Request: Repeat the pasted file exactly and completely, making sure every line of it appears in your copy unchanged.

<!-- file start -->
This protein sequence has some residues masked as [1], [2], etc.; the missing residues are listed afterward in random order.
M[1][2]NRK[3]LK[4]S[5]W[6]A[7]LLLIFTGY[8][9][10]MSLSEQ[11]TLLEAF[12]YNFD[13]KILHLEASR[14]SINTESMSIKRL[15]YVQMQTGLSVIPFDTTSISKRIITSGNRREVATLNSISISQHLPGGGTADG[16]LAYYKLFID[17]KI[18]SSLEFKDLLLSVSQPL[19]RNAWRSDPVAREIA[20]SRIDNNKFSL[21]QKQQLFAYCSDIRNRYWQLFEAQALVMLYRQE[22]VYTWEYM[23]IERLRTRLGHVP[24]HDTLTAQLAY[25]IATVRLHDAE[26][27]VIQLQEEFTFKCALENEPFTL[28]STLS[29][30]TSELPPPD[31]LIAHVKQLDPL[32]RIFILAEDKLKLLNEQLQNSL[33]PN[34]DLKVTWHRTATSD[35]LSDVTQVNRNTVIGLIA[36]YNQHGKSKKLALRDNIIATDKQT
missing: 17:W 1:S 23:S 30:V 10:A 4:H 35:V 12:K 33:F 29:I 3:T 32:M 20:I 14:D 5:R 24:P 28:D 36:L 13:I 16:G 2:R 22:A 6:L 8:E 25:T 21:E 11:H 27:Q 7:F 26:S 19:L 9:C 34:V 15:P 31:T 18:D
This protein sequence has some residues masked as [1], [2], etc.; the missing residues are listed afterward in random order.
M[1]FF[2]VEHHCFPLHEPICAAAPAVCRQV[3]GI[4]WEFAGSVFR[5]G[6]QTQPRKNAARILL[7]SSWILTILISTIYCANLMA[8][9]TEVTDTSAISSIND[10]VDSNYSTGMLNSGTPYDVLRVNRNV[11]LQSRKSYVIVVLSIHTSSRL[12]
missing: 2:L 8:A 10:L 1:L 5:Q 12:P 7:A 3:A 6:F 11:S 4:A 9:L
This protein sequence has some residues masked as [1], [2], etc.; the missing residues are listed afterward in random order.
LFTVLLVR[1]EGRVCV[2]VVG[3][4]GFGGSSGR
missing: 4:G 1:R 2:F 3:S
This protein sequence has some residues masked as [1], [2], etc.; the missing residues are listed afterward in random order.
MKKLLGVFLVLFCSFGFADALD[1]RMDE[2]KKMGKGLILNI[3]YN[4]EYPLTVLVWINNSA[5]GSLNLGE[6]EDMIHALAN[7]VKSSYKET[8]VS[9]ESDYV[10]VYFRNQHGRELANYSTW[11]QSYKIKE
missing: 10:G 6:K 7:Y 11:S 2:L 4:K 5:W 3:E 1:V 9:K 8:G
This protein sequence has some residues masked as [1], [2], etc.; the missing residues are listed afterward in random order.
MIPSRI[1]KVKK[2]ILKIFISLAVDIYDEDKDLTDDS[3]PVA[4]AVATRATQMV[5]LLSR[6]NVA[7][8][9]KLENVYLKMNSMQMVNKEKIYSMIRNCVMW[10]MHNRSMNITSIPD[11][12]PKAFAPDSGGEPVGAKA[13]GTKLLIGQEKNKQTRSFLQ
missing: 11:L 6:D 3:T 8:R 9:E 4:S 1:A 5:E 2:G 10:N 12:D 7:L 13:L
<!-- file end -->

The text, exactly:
This protein sequence has some residues masked as [1], [2], etc.; the missing residues are listed afterward in random order.
M[1][2]NRK[3]LK[4]S[5]W[6]A[7]LLLIFTGY[8][9][10]MSLSEQ[11]TLLEAF[12]YNFD[13]KILHLEASR[14]SINTESMSIKRL[15]YVQMQTGLSVIPFDTTSISKRIITSGNRREVATLNSISISQHLPGGGTADG[16]LAYYKLFID[17]KI[18]SSLEFKDLLLSVSQPL[19]RNAWRSDPVAREIA[20]SRIDNNKFSL[21]QKQQLFAYCSDIRNRYWQLFEAQALVMLYRQE[22]VYTWEYM[23]IERLRTRLGHVP[24]HDTLTAQLAY[25]IATVRLHDAE[26][27]VIQLQEEFTFKCALENEPFTL[28]STLS[29][30]TSELPPPD[31]LIAHVKQLDPL[32]RIFILAEDKLKLLNEQLQNSL[33]PN[34]DLKVTWHRTATSD[35]LSDVTQVNRNTVIGLIA[36]YNQHGKSKKLALRDNIIATDKQT
missing: 17:W 1:S 23:S 30:V 10:A 4:H 35:V 12:K 33:F 29:I 3:T 32:M 20:I 14:D 5:R 24:P 28:D 36:L 13:I 16:G 2:R 22:A 6:L 8:E 25:T 21:E 11:H 27:Q 7:F 26:S 19:L 9:C 34:V 15:P 31:T 18:D
This protein sequence has some residues masked as [1], [2], etc.; the missing residues are listed afterward in random order.
M[1]FF[2]VEHHCFPLHEPICAAAPAVCRQV[3]GI[4]WEFAGSVFR[5]G[6]QTQPRKNAARILL[7]SSWILTILISTIYCANLMA[8][9]TEVTDTSAISSIND[10]VDSNYSTGMLNSGTPYDVLRVNRNV[11]LQSRKSYVIVVLSIHTSSRL[12]
missing: 2:L 8:A 10:L 1:L 5:Q 12:P 7:A 3:A 6:F 11:S 4:A 9:L
This protein sequence has some residues masked as [1], [2], etc.; the missing residues are listed afterward in random order.
LFTVLLVR[1]EGRVCV[2]VVG[3][4]GFGGSSGR
missing: 4:G 1:R 2:F 3:S
This protein sequence has some residues masked as [1], [2], etc.; the missing residues are listed afterward in random order.
MKKLLGVFLVLFCSFGFADALD[1]RMDE[2]KKMGKGLILNI[3]YN[4]EYPLTVLVWINNSA[5]GSLNLGE[6]EDMIHALAN[7]VKSSYKET[8]VS[9]ESDYV[10]VYFRNQHGRELANYSTW[11]QSYKIKE
missing: 10:G 6:K 7:Y 11:S 2:L 4:K 5:W 3:E 1:V 9:K 8:G
This protein sequence has some residues masked as [1], [2], etc.; the missing residues are listed afterward in random order.
MIPSRI[1]KVKK[2]ILKIFISLAVDIYDEDKDLTDDS[3]PVA[4]AVATRATQMV[5]LLSR[6]NVA[7][8][9]KLENVYLKMNSMQMVNKEKIYSMIRNCVMW[10]MHNRSMNITSIPD[11][12]PKAFAPDSGGEPVGAKA[13]GTKLLIGQEKNKQTRSFLQ
missing: 11:L 6:D 3:T 8:R 9:E 4:S 1:A 5:E 2:G 10:N 12:D 7:L 13:L